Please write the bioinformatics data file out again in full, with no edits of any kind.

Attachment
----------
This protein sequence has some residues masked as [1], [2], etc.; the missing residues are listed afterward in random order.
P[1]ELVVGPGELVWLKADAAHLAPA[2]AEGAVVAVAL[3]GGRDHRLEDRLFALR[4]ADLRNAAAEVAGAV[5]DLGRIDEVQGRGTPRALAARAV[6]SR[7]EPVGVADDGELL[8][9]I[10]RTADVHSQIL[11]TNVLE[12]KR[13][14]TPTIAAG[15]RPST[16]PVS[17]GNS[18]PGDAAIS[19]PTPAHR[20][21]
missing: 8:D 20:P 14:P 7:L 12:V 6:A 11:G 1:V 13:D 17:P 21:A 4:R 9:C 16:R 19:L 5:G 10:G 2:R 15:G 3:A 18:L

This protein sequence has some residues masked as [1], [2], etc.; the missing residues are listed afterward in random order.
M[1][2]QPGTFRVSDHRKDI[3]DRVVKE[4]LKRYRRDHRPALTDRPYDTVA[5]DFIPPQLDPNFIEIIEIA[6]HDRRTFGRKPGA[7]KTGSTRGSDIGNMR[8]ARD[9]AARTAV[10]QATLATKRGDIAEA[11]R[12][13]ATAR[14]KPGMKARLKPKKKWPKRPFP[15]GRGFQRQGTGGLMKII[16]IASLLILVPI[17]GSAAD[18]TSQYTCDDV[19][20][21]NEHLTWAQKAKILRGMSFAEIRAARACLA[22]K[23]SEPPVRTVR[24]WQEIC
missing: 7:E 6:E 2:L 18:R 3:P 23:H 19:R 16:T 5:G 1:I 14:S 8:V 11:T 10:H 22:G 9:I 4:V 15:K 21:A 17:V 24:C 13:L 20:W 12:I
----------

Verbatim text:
This protein sequence has some residues masked as [1], [2], etc.; the missing residues are listed afterward in random order.
P[1]ELVVGPGELVWLKADAAHLAPA[2]AEGAVVAVAL[3]GGRDHRLEDRLFALR[4]ADLRNAAAEVAGAV[5]DLGRIDEVQGRGTPRALAARAV[6]SR[7]EPVGVADDGELL[8][9]I[10]RTADVHSQIL[11]TNVLE[12]KR[13][14]TPTIAAG[15]RPST[16]PVS[17]GNS[18]PGDAAIS[19]PTPAHR[20][21]
missing: 8:D 20:P 14:P 7:L 12:V 6:A 11:G 1:V 13:D 17:P 21:A 4:R 9:C 16:R 19:L 5:G 10:G 2:R 15:G 3:A 18:L

This protein sequence has some residues masked as [1], [2], etc.; the missing residues are listed afterward in random order.
M[1][2]QPGTFRVSDHRKDI[3]DRVVKE[4]LKRYRRDHRPALTDRPYDTVA[5]DFIPPQLDPNFIEIIEIA[6]HDRRTFGRKPGA[7]KTGSTRGSDIGNMR[8]ARD[9]AARTAV[10]QATLATKRGDIAEA[11]R[12][13]ATAR[14]KPGMKARLKPKKKWPKRPFP[15]GRGFQRQGTGGLMKII[16]IASLLILVPI[17]GSAAD[18]TSQYTCDDV[19][20][21]NEHLTWAQKAKILRGMSFAEIRAARACLA[22]K[23]SEPPVRTVR[24]WQEIC
missing: 7:E 6:E 2:L 18:R 3:P 23:H 19:R 16:T 5:G 1:I 14:S 8:V 11:T 10:H 22:G 9:I 4:V 15:K 21:A 17:V 24:C 13:L 20:W 12:I